media release

May 28, 2015

There is a moment in Gerard Smyth’s “When a City Falls” which for many Christchurch Catholics captures the devastation of the earthquakes. Gerard has led us through much of the destruction: broken bodies and broken buildings, then turns to walk down Barbadoes street towards the Cathedral. The moment he sees the fallen towers, all the emotions of that early afternoon are released and he is no longer able to continue filming. Gerard’s expressed the emotion that many of us felt at the apparent loss of our Cathedral.

For almost five years now (since the first earthquake in September 2010) we have not had the use of our Cathedral. in the later months of 2010 until the February 22 quake, the Cathedral stood as it had for 105 years and it looked as though we would have to embark on a strengthening project. As the towers fell in the early afternoon of February 22 2011 we knew that we would be lucky to retain the Cathedral.

Now, with news this morning, it seems there is hope that at least the beautiful nave of the Cathedral may be able to be saved. (Press May 28 2015)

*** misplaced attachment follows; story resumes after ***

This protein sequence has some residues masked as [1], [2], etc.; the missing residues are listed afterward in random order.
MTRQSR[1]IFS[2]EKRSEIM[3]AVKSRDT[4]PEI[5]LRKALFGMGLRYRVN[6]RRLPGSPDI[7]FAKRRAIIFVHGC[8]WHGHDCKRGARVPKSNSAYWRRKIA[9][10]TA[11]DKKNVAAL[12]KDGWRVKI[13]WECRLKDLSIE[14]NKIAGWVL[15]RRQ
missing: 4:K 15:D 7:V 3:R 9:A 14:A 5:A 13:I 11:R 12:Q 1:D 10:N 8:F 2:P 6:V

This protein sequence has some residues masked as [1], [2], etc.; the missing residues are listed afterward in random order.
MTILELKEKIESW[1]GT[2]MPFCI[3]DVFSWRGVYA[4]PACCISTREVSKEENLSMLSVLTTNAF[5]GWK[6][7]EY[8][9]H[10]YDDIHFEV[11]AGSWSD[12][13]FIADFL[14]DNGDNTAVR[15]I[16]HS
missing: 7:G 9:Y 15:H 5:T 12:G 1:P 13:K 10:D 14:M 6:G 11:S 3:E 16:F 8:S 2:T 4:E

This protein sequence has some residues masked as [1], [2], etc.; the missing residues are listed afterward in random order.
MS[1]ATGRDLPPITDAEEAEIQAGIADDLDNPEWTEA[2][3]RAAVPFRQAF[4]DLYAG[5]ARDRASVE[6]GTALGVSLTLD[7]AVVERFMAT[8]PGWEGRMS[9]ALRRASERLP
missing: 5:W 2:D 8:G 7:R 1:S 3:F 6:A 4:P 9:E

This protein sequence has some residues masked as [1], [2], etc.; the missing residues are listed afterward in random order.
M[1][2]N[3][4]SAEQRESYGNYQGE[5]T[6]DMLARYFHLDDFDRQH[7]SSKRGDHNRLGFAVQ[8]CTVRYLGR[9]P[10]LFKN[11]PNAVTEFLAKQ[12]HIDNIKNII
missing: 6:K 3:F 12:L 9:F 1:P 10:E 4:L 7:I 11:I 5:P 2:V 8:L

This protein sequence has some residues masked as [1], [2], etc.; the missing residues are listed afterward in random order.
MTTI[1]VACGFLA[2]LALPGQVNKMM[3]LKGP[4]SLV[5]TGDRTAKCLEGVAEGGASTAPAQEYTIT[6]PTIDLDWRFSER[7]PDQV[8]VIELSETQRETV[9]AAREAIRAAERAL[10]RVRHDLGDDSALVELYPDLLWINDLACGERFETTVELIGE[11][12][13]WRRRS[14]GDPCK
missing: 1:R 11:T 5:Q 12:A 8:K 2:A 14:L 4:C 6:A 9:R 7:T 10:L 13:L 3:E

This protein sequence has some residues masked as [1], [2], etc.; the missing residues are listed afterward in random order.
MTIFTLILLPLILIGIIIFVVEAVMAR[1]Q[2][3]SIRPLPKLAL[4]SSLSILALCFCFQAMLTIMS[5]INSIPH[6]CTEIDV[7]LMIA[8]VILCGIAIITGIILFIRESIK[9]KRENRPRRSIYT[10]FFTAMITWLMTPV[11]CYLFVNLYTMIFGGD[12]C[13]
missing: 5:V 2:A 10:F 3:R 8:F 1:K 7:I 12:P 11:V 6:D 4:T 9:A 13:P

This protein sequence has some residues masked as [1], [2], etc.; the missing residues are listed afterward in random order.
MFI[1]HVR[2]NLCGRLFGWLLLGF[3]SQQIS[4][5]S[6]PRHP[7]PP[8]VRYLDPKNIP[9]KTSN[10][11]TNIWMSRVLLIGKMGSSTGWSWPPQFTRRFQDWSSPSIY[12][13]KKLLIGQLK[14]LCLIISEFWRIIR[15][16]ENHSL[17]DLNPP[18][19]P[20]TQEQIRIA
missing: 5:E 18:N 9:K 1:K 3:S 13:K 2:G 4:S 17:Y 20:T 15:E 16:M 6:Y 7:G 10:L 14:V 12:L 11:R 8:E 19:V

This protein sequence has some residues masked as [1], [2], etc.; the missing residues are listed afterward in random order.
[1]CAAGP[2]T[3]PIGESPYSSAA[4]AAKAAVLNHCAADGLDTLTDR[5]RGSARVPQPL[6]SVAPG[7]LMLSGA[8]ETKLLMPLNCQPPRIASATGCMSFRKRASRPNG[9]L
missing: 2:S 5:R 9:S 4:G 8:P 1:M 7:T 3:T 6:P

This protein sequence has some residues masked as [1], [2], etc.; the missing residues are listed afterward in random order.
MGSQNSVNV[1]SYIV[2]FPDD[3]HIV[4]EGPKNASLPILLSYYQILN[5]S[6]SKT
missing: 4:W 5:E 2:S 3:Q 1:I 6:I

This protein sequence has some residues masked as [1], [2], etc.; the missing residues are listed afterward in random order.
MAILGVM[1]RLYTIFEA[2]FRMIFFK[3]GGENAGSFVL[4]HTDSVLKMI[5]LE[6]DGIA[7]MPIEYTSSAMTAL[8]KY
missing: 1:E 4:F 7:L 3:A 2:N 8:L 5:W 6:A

This morning, after four years of intensive investigations, the hopeful announcement comes that every effort will be made to save the nave of the Cathedral and to in future to add sanctuary and perhaps narthex and tower. While it seems that limited finance will prevent a complete rebuilding of the Cathedral, we would once again have a dignified and beautiful Cathedral thanks to foresight and generosity both of our ancestors and Catholics and friends of the diocese today and into the future.

Here is this morning’s press release at the diocesan Website

Most of all this morning I am grateful to all those who have been working with the bishop behind the scenes to ensure that all necessary investigation is done, and all options considered for the future of the Catholic Cathedral of Christchurch.  While the next step is another stage of investigation as to whether it is possible to retain the name, I am grateful that the process is not a hasty one, and I am confident that guided by the Holy Spirit whatever future decisions are taken will be in harmony with the will of God and therefore for the good of the people of our diocese.

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